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Emerging Public Leaders showcase public service projects

Last updated May 16, 2018

By Tina Underwood

High school students who have a bent toward careers in public service need not wait till finishing formal education to try their hand in servant leadership. In fact, rising high school seniors can get a taste of public life through the Riley Institute’s Emerging Public Leaders (EPL) program.

Chosen by application and high school recommendation, 18 seniors spent a week over the summer on the Furman campus where they investigated topics like engaging in the community, analyzing critical issues, practicing ethical leadership, developing communication and presentation skills, building diversity awareness and planning for the implementation of a service project.

Established in 2003, EPL has seen 255 students come through the program. Students participate in EPL at no cost thanks to sponsors including Cox Industries, the Pazdan family, the Riley Institute at Furman, State Farm and Walmart.

Following the week-long, summertime workshop, students collaborate with Riley Institute staff, school officials, and residents in their communities to flesh out their service project ideas, then they implement projects that address local needs.

The 2017-18 EPL class returned to campus April 28 to showcase their public service projects before a panel of judges, and compete for monetary awards to build upon the projects. Said EPL program director Melanie Armstrong, “Each project was outstanding. Every student worked hard and used his or her passion to create and lead a service project that changed lives and made South Carolina a better place to live.”

The EPL students for 2017-18 receiving special recognition are:

First Place

Jennie Allen, Union County High School, Union, South Carolina. Allen received a $500 award for creating teacher and parent/student packets about medical homebound instruction. She also led a professional development presentation for faculty members at Union County High to offer ways to improve homebound services for both the student and teacher, and to expose those with no experience in homebound instruction to this mode of learning. Said Allen, “Working on this project solidified my choice to pursue a career in education and helped me uncover the passion I have for education.”

Second Place

Duncan Winburn, Westwood High School, Blythewood, S.C. Winburn received a $300 award to build on “Star Day,” a program he created that celebrates special education students and the arts. For the event, which drew 100 participants, arts students taught special education students how to dance, sing, sculpt, improvise, and make and perform puppetry. While Star Day took months of planning and logistics, Winburn said, “Seeing the smiles on everyone’s faces, especially the students in special ed, made all the effort worth it.” The project also generated ongoing dialogue between special education students and their regular education counterparts. Star Day was voted to become an annual event at Westwood High.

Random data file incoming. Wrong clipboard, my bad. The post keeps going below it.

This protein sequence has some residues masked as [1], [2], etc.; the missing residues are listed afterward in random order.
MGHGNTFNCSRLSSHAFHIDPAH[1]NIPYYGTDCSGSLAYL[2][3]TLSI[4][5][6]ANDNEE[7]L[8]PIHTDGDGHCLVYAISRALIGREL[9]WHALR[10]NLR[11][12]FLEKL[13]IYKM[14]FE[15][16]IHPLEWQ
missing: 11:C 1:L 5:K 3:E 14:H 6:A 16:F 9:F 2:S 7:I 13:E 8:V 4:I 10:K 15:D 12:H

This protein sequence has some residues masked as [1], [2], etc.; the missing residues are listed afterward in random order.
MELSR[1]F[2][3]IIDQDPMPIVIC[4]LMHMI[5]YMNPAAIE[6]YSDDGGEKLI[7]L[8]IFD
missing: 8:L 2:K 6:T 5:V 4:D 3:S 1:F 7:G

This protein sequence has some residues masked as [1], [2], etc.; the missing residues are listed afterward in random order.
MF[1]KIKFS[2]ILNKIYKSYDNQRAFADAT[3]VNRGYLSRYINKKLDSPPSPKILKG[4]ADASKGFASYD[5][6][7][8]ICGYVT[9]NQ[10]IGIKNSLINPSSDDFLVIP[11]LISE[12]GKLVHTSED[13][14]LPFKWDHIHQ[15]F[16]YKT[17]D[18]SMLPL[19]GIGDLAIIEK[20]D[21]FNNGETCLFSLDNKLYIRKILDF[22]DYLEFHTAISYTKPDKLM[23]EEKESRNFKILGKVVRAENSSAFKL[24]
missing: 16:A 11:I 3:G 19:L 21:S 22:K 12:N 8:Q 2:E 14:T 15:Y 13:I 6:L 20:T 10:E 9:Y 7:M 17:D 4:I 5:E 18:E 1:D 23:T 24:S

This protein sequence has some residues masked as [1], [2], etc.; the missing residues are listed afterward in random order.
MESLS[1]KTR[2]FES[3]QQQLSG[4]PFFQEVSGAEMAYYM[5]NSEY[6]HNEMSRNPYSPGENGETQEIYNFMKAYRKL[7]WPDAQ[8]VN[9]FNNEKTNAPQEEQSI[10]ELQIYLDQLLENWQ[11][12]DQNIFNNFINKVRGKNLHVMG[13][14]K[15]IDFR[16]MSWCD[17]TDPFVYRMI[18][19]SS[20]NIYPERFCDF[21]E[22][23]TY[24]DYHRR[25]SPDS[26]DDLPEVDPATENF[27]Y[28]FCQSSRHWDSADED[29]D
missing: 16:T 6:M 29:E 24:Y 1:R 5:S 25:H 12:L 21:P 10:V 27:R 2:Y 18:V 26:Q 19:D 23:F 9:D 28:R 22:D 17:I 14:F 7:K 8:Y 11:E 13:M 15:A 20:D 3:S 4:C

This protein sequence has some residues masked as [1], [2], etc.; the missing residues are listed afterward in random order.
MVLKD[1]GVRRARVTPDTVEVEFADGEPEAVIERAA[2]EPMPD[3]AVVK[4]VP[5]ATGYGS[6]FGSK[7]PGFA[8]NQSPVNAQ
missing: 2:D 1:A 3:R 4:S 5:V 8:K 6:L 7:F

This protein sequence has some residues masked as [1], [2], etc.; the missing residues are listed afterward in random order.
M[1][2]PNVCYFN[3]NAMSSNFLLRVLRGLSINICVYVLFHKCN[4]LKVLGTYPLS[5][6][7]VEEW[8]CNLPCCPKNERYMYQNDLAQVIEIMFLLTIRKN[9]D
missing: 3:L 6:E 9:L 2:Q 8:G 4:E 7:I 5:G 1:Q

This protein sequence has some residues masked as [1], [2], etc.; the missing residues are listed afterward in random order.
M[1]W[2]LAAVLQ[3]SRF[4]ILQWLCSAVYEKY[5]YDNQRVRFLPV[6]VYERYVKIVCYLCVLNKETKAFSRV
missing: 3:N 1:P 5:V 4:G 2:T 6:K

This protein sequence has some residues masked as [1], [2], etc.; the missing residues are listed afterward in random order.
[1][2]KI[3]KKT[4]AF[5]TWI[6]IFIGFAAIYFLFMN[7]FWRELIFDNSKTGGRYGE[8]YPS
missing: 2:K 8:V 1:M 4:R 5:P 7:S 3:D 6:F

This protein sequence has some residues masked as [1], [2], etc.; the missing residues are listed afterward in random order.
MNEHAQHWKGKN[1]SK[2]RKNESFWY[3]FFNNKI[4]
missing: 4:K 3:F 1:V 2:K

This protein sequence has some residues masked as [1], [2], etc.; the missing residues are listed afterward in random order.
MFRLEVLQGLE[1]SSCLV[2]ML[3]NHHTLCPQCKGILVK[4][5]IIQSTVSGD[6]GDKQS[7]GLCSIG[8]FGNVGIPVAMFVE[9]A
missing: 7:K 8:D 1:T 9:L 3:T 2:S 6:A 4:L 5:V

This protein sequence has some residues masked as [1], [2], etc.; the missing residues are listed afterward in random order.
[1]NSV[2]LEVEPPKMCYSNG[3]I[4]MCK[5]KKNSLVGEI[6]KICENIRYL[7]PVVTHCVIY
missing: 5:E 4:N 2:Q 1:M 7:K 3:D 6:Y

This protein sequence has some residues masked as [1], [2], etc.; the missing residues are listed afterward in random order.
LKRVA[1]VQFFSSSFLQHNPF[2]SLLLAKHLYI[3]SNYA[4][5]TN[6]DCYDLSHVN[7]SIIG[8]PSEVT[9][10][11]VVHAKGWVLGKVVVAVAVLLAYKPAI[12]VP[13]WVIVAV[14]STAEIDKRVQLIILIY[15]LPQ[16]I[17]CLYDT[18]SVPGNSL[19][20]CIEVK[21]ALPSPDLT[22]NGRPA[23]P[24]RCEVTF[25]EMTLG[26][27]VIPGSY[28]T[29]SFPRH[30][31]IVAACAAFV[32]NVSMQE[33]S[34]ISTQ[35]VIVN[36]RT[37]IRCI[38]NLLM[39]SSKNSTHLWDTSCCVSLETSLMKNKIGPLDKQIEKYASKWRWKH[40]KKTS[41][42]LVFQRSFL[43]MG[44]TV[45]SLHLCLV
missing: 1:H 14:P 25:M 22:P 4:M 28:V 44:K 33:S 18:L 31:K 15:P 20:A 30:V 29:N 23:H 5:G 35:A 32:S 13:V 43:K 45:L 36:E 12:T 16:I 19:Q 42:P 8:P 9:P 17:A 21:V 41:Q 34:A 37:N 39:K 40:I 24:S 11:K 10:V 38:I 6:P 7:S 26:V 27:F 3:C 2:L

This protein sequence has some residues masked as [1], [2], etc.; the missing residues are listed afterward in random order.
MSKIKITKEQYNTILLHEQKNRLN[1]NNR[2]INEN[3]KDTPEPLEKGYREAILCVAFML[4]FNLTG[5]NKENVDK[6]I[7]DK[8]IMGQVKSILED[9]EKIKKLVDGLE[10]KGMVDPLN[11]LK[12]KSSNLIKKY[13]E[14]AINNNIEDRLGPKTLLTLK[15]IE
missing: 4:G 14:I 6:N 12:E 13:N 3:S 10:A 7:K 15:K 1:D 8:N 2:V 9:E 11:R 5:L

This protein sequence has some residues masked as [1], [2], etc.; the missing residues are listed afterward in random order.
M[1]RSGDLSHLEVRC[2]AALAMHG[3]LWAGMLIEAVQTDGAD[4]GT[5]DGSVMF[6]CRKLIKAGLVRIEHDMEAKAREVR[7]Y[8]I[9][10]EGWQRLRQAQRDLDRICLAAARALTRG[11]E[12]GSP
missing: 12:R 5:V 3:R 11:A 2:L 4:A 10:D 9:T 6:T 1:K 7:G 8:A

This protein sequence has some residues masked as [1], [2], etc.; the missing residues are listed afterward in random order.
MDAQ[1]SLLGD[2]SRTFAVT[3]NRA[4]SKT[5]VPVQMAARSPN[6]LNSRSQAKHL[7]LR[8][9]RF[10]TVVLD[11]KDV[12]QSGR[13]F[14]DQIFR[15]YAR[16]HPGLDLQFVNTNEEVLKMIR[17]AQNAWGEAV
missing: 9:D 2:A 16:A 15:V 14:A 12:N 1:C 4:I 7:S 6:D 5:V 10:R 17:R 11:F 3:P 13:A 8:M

Third Place

Mary Laurel Patrick, Greenville Senior High Academy, Greenville, South Carolina. Patrick received a $200 award for her role in creating the Juanita Butler Garden at the Juanita Butler Community Center. With a goal to establish a sustainable garden, Patrick worked with volunteers, friends, family and “curious” neighborhood children to build raised beds. That project evolved into a gardening club at the center where Patrick now meets with children to teach them about gardening, composting and the benefits of fresh produce. Her efforts have become an integral part of the Juanita Butler Center as well as Greenville’s Greater Sullivan Neighborhood. Said Patrick, “The Riley Institute and the EPL program have encouraged me to make a difference in my community and finally transform my vision for a community garden to reality.”

Honorable Mention winners each received an award of $100 to further their projects. They are:

Farehaa Hussain, Riverside High School, Greer, South Carolina, Public speaking empowerment at Riverside High

Manning Snyder, Porter Gaud, Charleston, South Carolina, Book Sale for Charleston Freedom School, and building awareness of Charleston Area Justice Ministry (CAJM)

Erica Daly, Fort Mill High School, Tega Cay, South Carolina, “Mentoring Future Women Leaders”

For more information, contact Melanie Armstrong at 864-294-3688 and

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